In recent weeks, much has been made of the contract status of Ron Washington heading into the 2014 season. More specifically, the fact that Washington doesn't actually have a contract beyond this season.
To that point, our favorite fear-mongerer, the (thought to be) retired Randy Galloway, had a piece over the weekend in which he once again chastises the oranization over everything from Washington's contract status to the handling of the Nolan Ryan situation, complete with name-calling and nicknames that are seemingly meant to be insults. It's definitely worth a read if for no other reason than to form an opinion on what follows.
The two most important members of the coaching staff — manager and pitching coach — are entering the final year of their contracts, meaning there is obviously a message of some kind being sent by Arlington’s powerful baseball god, Jon Daniels, the GM. Daniels has his lips wrapped tightly around the tender ears of Bob and Ray, and the owners are firmly convinced that Jon can do no wrong, despite roster mismanagement by the GM in 2013.
Galloway goes on to imply that Nolan Ryan was stripped of the power to tell Jon Daniels to back off when it came to disputes with Ron Washington on the way the team was fielded.
First and foremost, my biggest problem with many of the beat writers that were in the Nolan camp is the way they totally disregard one important fact. Around this time last year, none of us were sure if Nolan Ryan would return to the Rangers. We literally heard nothing from Nolan until he finally came out and said he would return.
As an employee of any company or organization, when you're at or near the top, you can get away with a lot of things. You can disagree with your employer. If you're the GM, you're allowed some mistakes on the personnel front. If you're the manager, you're able to get away with fielding a less-than-optimal lineup. You can do these things and get away with it, at least for a little while. You may be fired for it eventually, or at the very least, your contract may be allowed to expire, but on a one-time basis, those aren't usually fireable offenses.
What you can never do, in any situation, is show up your employer. In hiding for months and refusing to address speculation on whether or not he would return, Nolan Ryan showed up the Texas Rangers, and made himself bigger than the franchise. When that happened, the stage was all but set for him to depart shortly thereafter. Power struggle or not, it was this that eventually led to Nolan being forced out. Nolan was the lame duck in 2013.
Jon Daniels is the GM. As should be his right, ownership has made it even more clear that it believes in him. If we're being honest, an ownership group that doesn't believe in the GM is failing by not firing a GM in that position, as ownership is required to get behind a GM's decisions with money. When you're trying to field a contending team both for now and the next five years, you'd better believe in your GM, and you'd better make that clear.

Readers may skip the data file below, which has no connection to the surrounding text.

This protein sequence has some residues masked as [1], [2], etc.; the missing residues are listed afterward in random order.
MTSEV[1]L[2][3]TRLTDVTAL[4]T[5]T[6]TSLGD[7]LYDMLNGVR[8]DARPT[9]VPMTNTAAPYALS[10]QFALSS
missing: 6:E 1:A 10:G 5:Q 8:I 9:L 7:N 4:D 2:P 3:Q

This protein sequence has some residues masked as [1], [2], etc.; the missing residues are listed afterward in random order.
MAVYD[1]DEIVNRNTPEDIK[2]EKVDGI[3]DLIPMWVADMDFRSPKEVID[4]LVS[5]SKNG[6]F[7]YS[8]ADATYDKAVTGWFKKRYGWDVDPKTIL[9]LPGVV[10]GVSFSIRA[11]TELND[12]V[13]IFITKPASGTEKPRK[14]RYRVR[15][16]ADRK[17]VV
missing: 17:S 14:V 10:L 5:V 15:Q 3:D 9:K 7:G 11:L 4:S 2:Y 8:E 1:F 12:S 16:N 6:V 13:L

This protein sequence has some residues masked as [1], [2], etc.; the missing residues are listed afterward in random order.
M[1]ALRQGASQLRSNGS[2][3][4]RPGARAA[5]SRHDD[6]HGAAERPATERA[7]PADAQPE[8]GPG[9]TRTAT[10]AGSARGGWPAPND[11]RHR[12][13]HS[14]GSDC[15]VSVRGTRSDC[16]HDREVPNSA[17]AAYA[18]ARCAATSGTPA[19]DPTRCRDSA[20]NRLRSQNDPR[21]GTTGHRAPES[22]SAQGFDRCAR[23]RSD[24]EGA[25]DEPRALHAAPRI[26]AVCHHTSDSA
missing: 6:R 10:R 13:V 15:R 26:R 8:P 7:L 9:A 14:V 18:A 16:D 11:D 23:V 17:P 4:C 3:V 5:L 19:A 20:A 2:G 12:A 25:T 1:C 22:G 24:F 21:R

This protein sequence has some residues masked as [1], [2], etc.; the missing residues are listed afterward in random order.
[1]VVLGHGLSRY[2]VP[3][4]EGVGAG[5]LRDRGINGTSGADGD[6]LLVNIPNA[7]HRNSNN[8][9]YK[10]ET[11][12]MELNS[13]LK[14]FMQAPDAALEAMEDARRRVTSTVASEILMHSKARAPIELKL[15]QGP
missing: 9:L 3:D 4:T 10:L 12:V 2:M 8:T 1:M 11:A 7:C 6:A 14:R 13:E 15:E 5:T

As for Ron Washington's contract status, we're talking about a situation in which Daniels had to trade away Michael Young before last season in order to keep Wash from playing him every day once again after Young's production was a big reason for failure in 2012. Daniels has continued to provide Washington with new, young talent over the past few years, and Washington has continued to fight that by continuously playing veteran players to the detriment of the team.
So in 2014, with a roster set up to contend now, the Rangers want to be sure Washington is on board. No, it's probably not a good idea to want to design the lineup card every day, but if it becomes clear that Washington isn't on board with the direction of the franchise, then the organization will know he isn't the manager they need going forward. Yes, you're talking about a manager who helped lead the franchise to the World Series, but in this business, you have to have a forward-looking view.
Handing out a new contract for the sake of making Washington feel comfortable? I don't believe in it. Baseball isn't the business of feeling good. Players play on one-year contracts all the time at the risk of an injury keeping them from ever getting another. At the very least, if Washington proves this season that he is on board with the direction of the franchise, he'll have his new contract soon enough. Until then, this is a show-me business, and over recent season's, Washington has shown a propensity to go with his gut as opposed to following the direction of the organization, and there's no doubt that it has hurt the product on the field at times.
So, in the end, Washington does likely know he's on the hot seat. At the same time, there's no good reason that managing on a one-year contract should keep him from using the roster he is given to put the best possible product on the field. It doesn't make him a lame duck, but it does hold him accountable for being better in 2014. If he really is a lame duck, he'll quack like one.